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05 Oct 2022

Kilkenny wheelchair users make passionate plea for more accessible housing

'A crisis within a crisis'

Kilkenny wheelchair users urge government to build more accessible housing

John Grace, Kilkenny County Council Cathaoirleach Pat Fitzpatrick, Cllr Joe Malone, Mayor David Fitzgerald, IWA's Joan Carthy and Katie Kelly

Last Friday, members of Irish Wheelchair Association Kilkenny addressed the Mayor and Cathaoirleach of Kilkenny County Council as well as prominent local politicians in a bid to highlight the current lack of accessible local authority housing.

The meeting gathered people from the disability sector in Kilkenny, people connected with the construction industry, as well as local councillors and TDs to explore the issues around accessible housing locally and nationally.

The group heard representations from Katie Kelly, Ballyragget and John Grace, Kilkenny city who are both disabled and who both spoke passionately about their experiences trying to live independent lives in unsuitable housing. 

Rosemary Lally, National Access Manager, Irish Wheelchair Association addressed the meeting first and outlined the hidden crisis for people with disabilities who are looking for a home in Kilkenny or across the country. 

"A quick scan of Daft.ie in Kilkenny quickly reveals that there are currently no wheelchair liveable homes available to rent in the county at the moment. And that is the same across the country," she said. 

According to Rosemary, "the reason for this is that builders will only build to the national building regulations, they won't go beyond that. So, accessible homes are not being built. The only solution is that guidance for wheelchair liveable housing is included in part M of Ireland's building regulations.

"We're not saying every new house should be wheelchair liveable, but the guidance needs to be there for builders and local authorities so that there are choices. Then local authorities can easily direct builders to include a percentage of wheelchair liveable housing in any development.

"A 2021 Ombudsman Report, 'Wasted Lives' revealed that there were 1300 under 65s living in nursing homes, and many of these people cannot move to independent living because there is no wheelchair accessible accommodation in communities across Ireland. This is how serious the housing crisis is for wheelchair users across Ireland."

John Grace is a wheelchair user who has lived independently for about fifteen years with support from Irish Wheelchair Association.

He spoke about the struggles for people living rurally in Ireland how difficult it is to navigate daily life in rural towns and villages in Ireland.

He has experienced living in apartments with high door saddles and thick carpets, small features that made day-to-day life with a wheelchair very difficult.

"I am here today to urge the government to change the building regulations. I would urge people to think about what they would like to see change about housing. I hope local TDs will help me to get our national TDs to listen," he said. 

Katie Kelly (25) is still living at home and she addressed that meeting by also referred the challenge of living rurally for a disabled person, depending on lifts from her Dad for education and work and how ultimately unsustainable that is for any family.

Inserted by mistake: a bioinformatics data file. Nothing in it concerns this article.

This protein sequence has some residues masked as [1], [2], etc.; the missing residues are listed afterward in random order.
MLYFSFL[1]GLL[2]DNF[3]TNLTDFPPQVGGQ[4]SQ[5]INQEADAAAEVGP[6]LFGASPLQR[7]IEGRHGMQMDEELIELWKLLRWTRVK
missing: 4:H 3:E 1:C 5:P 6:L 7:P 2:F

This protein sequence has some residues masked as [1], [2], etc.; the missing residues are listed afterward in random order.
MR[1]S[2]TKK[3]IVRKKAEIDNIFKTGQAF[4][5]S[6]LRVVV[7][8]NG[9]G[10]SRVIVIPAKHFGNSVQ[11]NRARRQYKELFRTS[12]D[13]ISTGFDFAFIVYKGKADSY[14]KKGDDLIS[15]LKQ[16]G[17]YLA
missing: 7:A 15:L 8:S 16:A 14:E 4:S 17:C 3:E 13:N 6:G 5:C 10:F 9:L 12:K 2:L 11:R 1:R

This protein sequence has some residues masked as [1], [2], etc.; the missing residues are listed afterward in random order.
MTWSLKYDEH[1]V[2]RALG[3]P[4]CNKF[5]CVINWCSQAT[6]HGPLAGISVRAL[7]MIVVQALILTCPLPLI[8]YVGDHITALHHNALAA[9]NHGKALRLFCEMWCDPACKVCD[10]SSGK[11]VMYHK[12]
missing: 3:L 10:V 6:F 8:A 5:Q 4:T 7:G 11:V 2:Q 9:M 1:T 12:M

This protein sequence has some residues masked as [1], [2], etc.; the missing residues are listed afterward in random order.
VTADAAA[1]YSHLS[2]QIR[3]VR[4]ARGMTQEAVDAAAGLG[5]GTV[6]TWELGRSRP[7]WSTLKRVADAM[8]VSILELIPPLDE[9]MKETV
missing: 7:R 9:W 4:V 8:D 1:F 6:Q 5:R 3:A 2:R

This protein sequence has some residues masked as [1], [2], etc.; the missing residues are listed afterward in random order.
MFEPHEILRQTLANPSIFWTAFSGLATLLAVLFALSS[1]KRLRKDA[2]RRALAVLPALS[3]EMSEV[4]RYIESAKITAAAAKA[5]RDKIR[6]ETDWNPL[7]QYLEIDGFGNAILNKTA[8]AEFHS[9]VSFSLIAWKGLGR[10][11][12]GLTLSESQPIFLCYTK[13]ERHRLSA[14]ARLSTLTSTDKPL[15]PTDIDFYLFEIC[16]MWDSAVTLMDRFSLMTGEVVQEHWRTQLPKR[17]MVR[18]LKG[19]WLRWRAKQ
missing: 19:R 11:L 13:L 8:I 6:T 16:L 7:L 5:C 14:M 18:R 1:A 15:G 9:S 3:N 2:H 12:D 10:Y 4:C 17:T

Despite her qualifications Katie was unable to continue an internship because of transport.

She applied for local authority housing for an opportunity to live her life independently. But Katie is still waiting years later.

"All I could do was be at home with my negative thoughts. And I just gave up. And my mental health suffered," she says.

"I want to be happy and I want to be proud of myself again and I live in hope that someday I will get a phone call that I have a home. My mental health is so important but so many people are struggling like me to be independent and to live independently." 

[Picture: Christopher Dunne]

John McGuinness TD was the first politician to speak, saying he was moved and impacted by John and Katie's stories.

"People with disabilities should be prioritised on local authority housing lists" he said.

Mr McGuinness also said he would like to invite Irish Wheelchair Association members to speak to both councillors in Kilkenny and TDs in Dublin in the future.  

Mayor of Kilkenny David Fitzgerald thanked all the speakers and noted that despite is background in property he had learned a lot from the speakers and the information about accessible housing and building regulations.

David Fitzgerald added, "We are all talking about retro-fitting homes for climate change and for energy but we also need to look at accessibility and usability for people within that."

Cathaoirleach Pat Fitzpatrick, who has worked alongside people with disabilities for over twenty years, told the Kilkenny People that the Council will be taking active steps in the next few months to develop a strategy that better addresses the needs of local citizens with disabilities.

Irish Wheelchair Association's National Advocacy Manager Joan Carthy spoke after the event saying she was happy with such a strong representation from Leinster House and Kilkenny Local Authority, which also included Jennifer Murnane O'Connor TD.

"People with wheelchairs have a right to live in homes where they can put their children to bed at night and read them a story. These are fundamental human rights and we are looking forward to seeing what progress can come from today," she said.

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